We often joke that during staff meetings teachers display behaviors they don’t tolerate in their classes. You know the scene: restlessness, doodling, squirming and whispering. What about when you spend the whole day at a meeting? Do you often find that you’re more tired after a day of sitting and listening than one full of the business of teaching?
Well there’s a good reason for both of these phenomenon. The human body is not designed to sit for long periods of time; yet, that is exactly what it does in school. In Brain Rules (2008) brain researcher John Medina states that “physical activity is cognitive candy” and that “exercise boosts brain power”. In fact, study after study points to the same conclusion: learners need to move. But is this research just about kinesthetic learners? Definitely not, for we all benefit from moving and stretching. It gets the blood flowing, it boosts creativity, and it breaks up the monotony of sitting in those hard old seats!
I’m lucky to teach with some creative and inspiring teachers who use lots of movement in their classes. One physics and math teacher has a trunk full of toys and games that get students moving as they learn about the principles of physics. If you walk by his class on the right day, you might even witness students in egg throwing contests. His most popular game, though, is in his math class, where enthusiastic students play “Sig Fig Says” to learn about significant figures. Another math teacher has a chin up bar hanging from the ceiling so students can take action breaks, and a biology teacher has exercise balls for students to sit on so as to better engage their core. Others have taken students paint-balling to re-enact battles in WWII or the feud between the Montagues and Capulets. The students in these classes clearly have lots of opportunity to move to learn.
Recently I’ve been experimenting with some “grammar games”. I created cards containing parts of sentences that, when put together, form a grammatically correct sentence. I hand out the cards and then students have to find matches to help them complete their sentences. They have a great time running around the classroom, trying to be among the first to get a match. It makes grammar a little more fun, and I can give them immediate feedback without having to correct a bunch and exercises.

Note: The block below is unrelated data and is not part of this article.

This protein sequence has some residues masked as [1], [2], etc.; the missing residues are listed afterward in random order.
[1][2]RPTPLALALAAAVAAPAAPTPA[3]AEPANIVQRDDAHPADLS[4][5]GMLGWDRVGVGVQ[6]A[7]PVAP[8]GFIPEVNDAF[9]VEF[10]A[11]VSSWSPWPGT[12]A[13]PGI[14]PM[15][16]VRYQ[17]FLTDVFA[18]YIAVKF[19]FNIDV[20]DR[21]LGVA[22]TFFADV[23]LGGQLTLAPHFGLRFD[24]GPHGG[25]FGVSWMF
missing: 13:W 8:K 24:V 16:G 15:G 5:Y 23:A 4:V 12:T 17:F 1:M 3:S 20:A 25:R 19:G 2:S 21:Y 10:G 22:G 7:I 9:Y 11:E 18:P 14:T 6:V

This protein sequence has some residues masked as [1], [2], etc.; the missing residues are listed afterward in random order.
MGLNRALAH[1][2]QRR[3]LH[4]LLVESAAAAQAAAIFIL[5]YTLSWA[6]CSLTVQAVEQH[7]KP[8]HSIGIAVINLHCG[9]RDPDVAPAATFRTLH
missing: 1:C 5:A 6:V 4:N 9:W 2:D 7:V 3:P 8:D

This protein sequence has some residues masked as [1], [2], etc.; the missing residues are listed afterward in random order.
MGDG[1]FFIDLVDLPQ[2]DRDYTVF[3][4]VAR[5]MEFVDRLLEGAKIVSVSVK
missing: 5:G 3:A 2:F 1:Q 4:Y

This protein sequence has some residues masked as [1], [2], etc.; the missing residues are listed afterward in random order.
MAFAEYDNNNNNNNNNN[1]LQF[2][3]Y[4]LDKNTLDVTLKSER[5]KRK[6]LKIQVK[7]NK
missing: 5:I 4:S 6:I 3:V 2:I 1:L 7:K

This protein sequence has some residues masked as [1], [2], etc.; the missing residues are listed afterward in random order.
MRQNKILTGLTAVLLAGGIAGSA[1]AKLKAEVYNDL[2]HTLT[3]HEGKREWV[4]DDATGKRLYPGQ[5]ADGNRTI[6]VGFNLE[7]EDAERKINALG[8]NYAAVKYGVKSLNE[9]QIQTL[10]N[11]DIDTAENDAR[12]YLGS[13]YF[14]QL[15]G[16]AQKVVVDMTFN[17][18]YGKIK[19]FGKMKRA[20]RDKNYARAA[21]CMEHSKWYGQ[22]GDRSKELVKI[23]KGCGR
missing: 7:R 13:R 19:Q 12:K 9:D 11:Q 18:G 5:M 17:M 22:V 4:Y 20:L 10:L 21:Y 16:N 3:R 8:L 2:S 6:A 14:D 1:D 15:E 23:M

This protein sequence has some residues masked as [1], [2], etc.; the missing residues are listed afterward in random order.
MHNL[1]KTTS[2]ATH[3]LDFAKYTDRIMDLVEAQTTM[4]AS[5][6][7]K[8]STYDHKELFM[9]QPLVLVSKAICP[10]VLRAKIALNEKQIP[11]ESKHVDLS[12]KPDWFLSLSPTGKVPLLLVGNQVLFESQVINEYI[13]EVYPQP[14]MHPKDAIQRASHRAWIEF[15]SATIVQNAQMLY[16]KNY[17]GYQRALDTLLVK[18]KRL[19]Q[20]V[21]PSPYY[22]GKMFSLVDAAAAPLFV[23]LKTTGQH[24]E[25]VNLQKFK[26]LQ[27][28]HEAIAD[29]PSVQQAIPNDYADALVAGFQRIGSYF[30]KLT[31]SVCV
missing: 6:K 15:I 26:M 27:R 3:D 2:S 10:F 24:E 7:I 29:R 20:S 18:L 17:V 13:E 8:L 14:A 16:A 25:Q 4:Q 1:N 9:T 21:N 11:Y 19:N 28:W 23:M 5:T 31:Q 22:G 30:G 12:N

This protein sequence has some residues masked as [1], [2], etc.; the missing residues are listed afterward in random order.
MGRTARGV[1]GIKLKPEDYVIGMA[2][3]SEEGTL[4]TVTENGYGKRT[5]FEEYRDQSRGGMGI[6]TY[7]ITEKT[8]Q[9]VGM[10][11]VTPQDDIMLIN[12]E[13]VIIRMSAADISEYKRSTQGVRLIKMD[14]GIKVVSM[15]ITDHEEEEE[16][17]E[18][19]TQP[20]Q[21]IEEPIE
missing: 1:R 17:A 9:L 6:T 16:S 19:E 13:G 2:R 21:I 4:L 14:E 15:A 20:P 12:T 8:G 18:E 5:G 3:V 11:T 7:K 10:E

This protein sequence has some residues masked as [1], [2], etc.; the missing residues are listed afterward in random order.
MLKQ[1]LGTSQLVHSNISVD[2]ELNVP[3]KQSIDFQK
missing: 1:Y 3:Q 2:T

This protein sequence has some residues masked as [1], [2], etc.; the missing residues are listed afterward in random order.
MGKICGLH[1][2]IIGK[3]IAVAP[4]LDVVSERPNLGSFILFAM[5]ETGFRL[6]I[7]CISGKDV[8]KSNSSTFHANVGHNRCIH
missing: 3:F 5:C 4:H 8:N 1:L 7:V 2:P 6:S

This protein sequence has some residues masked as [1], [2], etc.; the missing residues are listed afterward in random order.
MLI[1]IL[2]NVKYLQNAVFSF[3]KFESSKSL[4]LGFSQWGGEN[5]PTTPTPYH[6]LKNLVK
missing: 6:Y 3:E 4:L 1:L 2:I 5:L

However, do you have to go to great lengths to get your students’ bodies and brains moving? Do you have to spend hours thinking up crazy lesson plans and field trips? No, because there are some very simple ideas that you can use every day. The simplest is to just allow students to stand up and stretch half way through the class. Or, when they do group work, tape a piece of chart paper on the wall so they have to do their work standing up. If you’re comfortable letting them leave the room, send them for a walk ‘n talk as they discuss their ideas. Send them in pairs or small groups for a walk around the school, or outside on the school grounds.
With some very easy-to-use techniques, you can get your students out of their seats, their energy level up and the blood flowing to their brains. Not only will you have happier students, but you many have more successful ones too. I’d say it’s worth a try!
Jackie Cutcliffe (Room 213) teaches high school English in Prince Edward Island, Canada. You can follow her at Real Learning in Room 213